Tuesday 23 January 2018

Scratchy sounds of changing seasons

Lay of the land

The sun may still be shining, but all the signs are there that autumn has arrived
The sun may still be shining, but all the signs are there that autumn has arrived

Fiona O'Connell

The sun may still be shining, but all the signs are there that autumn has arrived. For one thing, the robins are back. Doing a disappearing act apparently isn't de rigueur for redbreasts, but a local tells me that both the young and males make themselves scarce over summer.

It certainly cheered me up to see them again. But I'm not looking forward to the day when those over-seasonal soarers, the swallows, vamoose. Though I wouldn't be overwhelmed by woe if certain other minute wildlife were to literally high-tail it.

Less endearing evidence that summer has slipped away started yesterday, when I was rudely wakened by scratchy sounds in my bedroom walls. Meaning the three blind mice - along with the rest of their mischievous crew - are back. This irritating indicator that temperatures are dropping caused my temper to simultaneously rise, thanks to them disturbing my sleep.

The long-tailed minxes may have ruined any chance of a lie-in for me but I hope Siobhan Lawler managed to get her long-overdue and much-anticipated one. This gorgeous grafter runs 'Glasrai & Goodies' in the neighbouring village of Gowran and has been working a seven-day week for several seasons now. Siobhan and her Dublin-born husband Derek wanted to raise their family back in the beautiful surrounds where she grew up. So they put their noses to the grindstone, turning their pint-size premises into a treasure trove of treats, where those in the know around this county go.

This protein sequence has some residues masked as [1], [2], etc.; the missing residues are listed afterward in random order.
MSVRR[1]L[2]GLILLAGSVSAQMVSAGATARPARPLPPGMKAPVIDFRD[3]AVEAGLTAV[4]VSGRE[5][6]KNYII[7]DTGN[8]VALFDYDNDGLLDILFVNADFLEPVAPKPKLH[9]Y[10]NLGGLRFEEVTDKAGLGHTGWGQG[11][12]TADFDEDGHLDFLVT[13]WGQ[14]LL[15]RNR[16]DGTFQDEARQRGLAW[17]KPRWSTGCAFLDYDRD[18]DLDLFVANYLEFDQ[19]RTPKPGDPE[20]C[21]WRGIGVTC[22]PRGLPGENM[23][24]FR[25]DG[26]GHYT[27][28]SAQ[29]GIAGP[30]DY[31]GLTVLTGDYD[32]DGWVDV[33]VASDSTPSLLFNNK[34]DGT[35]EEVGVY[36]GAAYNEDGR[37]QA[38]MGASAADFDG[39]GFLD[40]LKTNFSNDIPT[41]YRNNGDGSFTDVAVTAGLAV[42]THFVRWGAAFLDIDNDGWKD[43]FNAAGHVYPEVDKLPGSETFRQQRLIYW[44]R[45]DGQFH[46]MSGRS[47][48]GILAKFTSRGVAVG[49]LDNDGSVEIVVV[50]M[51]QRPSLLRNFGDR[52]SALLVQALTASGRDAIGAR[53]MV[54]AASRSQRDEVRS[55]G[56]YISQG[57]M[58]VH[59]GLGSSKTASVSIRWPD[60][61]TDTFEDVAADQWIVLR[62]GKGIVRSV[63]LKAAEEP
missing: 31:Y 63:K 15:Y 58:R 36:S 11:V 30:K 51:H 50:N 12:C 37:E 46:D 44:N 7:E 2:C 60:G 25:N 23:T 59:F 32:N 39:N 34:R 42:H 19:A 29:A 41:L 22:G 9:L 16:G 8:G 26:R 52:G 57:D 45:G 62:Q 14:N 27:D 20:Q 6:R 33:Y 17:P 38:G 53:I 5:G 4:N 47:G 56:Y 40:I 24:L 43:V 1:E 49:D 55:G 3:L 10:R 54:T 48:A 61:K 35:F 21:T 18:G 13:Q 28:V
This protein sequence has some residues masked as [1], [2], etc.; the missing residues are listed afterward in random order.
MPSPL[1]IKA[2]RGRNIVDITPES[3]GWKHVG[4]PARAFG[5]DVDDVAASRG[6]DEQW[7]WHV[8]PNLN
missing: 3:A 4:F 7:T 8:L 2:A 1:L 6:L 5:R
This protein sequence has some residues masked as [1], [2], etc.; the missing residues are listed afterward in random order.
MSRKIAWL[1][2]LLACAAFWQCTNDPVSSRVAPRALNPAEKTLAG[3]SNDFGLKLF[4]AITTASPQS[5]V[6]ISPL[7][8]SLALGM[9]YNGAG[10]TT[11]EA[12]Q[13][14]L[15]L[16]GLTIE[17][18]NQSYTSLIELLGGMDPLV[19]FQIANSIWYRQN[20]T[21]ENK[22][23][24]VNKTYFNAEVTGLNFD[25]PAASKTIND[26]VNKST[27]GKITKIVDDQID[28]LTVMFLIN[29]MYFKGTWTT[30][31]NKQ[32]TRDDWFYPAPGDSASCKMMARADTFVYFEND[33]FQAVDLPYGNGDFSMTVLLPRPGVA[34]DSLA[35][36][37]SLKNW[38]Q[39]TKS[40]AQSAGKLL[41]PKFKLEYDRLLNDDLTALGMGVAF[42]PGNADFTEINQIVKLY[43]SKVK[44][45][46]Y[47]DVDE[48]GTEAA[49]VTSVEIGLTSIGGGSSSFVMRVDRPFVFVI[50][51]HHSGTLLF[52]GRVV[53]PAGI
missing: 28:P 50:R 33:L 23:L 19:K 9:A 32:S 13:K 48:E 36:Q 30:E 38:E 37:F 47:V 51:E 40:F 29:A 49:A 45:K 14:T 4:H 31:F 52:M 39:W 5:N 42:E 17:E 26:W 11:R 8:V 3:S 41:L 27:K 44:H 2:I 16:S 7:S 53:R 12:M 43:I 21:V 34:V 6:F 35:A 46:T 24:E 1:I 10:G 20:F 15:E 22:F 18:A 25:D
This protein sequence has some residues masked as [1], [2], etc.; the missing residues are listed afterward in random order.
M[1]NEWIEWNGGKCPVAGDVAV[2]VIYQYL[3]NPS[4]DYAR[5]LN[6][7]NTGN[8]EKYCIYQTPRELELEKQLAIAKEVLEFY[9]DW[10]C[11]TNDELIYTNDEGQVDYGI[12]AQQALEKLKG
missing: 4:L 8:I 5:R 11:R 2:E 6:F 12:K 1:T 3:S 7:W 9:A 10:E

That's the price most independent traders have to pay, for you especially cannot afford to be idle if you want to enjoy a country idyll. But Siobhan has decided to allow herself the almighty decadence of a day off - at least until the Christmas season starts.

"I'm very excited," she told me, when I dropped by last week. She planned to stay in bed all morning. "Unless there's a heatwave," she added.

Not much chance of that, with barely an inkling of an Indian summer for this paleface populace. Though we did have an 'African April', while some years the temperatures could fry you in February.

But much as I grow weary of relentless grey skies, I can't stand intense heat. Neither can Esther Mullen, who got roped into going to Majorca some years ago. She spent most of her time indoors, aghast at the sight of so many babies without hats on their heads.

It looks like her grandson, Nicholas, is a chip off the old iceberg-loving block. He was so resistant to holidaying in warmer climes last year that he reprogrammed his mother's GPS for Iceland instead of the airport.

Maybe she got the message, for this summer the family went camping around this country. Nicholas especially wanted to visit Connemara, The Hill of Tara, and the site of The Battle of the Boyne.

Sounds like he's shaping up to be a man for all seasons.

Sunday Independent

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